This circuit is intended for people who have had experience in constructing electronic projects before. The circuit design and build process are provided simply as a reference for other people to use and I take no responsibility for how they are used. If you proceed with building and/or using this design you do so entirely at your own risk.
You are free to use the content on this page as you wish, however I do ask that you include a link or reference back to this page if you distribute or publish any of the content to others.
- 2x 10k resistor (R1 & R4)
- 2x 22k resistor (R2 & R3)
- 1x 1.5k resistor (R5)
- 1x 120μF 25v electrolytic capacitor (C1)
- 1x 2200μF 16v electrolytic capacitor (C2)
- 1x 1N5822 Schottky diode (or equivalent)
- 1x 9.1v 0.5W Zener diode
- 1x BC337 NPN transistor
- 1x LM2576T-ADJ IC
- 1x 100uH, 3A inductor (e.g. Pulse PE92108KNL)
- 25°C/W or better minature heatsink (e.g. Thermalloy 6073)
- Cigarette lighter plug with 3A fuse and 2.1mm DC plug (e.g. DSE P1692)
- 2.1mm DC chassis mount socket
- 1.7mm x 4.75mm (ID x OD) DC plug and cable
- Small plastic enclosure
Make yourself a PCB using the template below (600dpi). I simply laser print (or photocopy) the design onto OHP transparency sheet and then transfer the toner onto a blank PCB using a standard clothes iron. Any missing spots can be touched up with a permanent marker before etching. This is quick, usually results in pretty tidy boards and hardly costs a thing.
There is a tutorial on a variation of this method at http://max8888.orcon.net.nz/pcbs.htm.
Install the components on the PCB and triple check the layout before soldering. It is much easier to start with the low profile components such as resistors and diodes, then install the larger components afterwards. Don’t forget the wire link; this is shows as a red line on the layout guide above.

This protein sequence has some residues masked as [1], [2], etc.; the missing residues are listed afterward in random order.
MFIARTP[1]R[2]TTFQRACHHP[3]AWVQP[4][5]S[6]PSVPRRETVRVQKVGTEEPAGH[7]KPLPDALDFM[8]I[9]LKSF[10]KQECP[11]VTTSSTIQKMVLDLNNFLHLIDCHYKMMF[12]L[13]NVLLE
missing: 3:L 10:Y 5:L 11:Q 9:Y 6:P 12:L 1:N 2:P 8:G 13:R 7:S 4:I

Remember to smear a small amount of heatsink compound on the regulator tab before mounting the heatsink.
For a case I used a small plastic enclosure from DSE, part H2840, as it was all the local store had in stock that was remotely suitable. The PCB is designed to fit into this particular case, however any small box should be suitable. If you have a dead laptop charger lying about it might be worth ripping the guts out of that and salvaging the case. If your enclosure is different you may need to modify the design to suit, so I have provided the schematic and PCB design files for download. They were created using Eagle.
The Eee uses a standard 1.7mm DC power connector with a positive tip.
Connect the circuit to a 12v supply. If you use a car or lead acid battery ensure you have a 3A fuse fitted in line with the circuit before connecting it, just in case.
Use your multimeter to check that the circuit outputs about 9.45v with no load. Connect a 12V, 21W lamp (e.g. old brake lamp from a car) or similar load across the output and check that the voltage doesn’t vary much.
You should now be able to connect your Eee. The circuit design should be good for up to 2.5A, so there is plenty of margin for the Eee to fully function and charge its own battery off this supply.
SLA Battery Carrybag
Jaycar have a really cool carry bag with a shoulder strap designed to perfectly fit a 12v 7AH sealed lead acid battery. The bag features a fused cigarette lighter socket and is the perfect compliment to this charger. It works well with the Eee and provides hours of extra use. The shoulder strap means it’s not too bothersome to carry about and the charger circuit itself zips up neatly inside the bag.
The under-voltage cut-off means the battery will never run completely flat, and the Eee will simply cut over to its internal battery once the SLA runs out.
I got my SLA battery from Rexel as they are much cheaper (approx NZ$18 including GST last time I bought one) and they don’t sit as long on the shelf as many other suppliers.
This entry was posted on Tuesday, January 29th, 2008 at 23:14 NZDT and is filed under Projects & Experiments. It has been viewed 82576 times. You can follow any responses to this entry through the RSS 2.0 feed. You can leave a response, or trackback from your own site.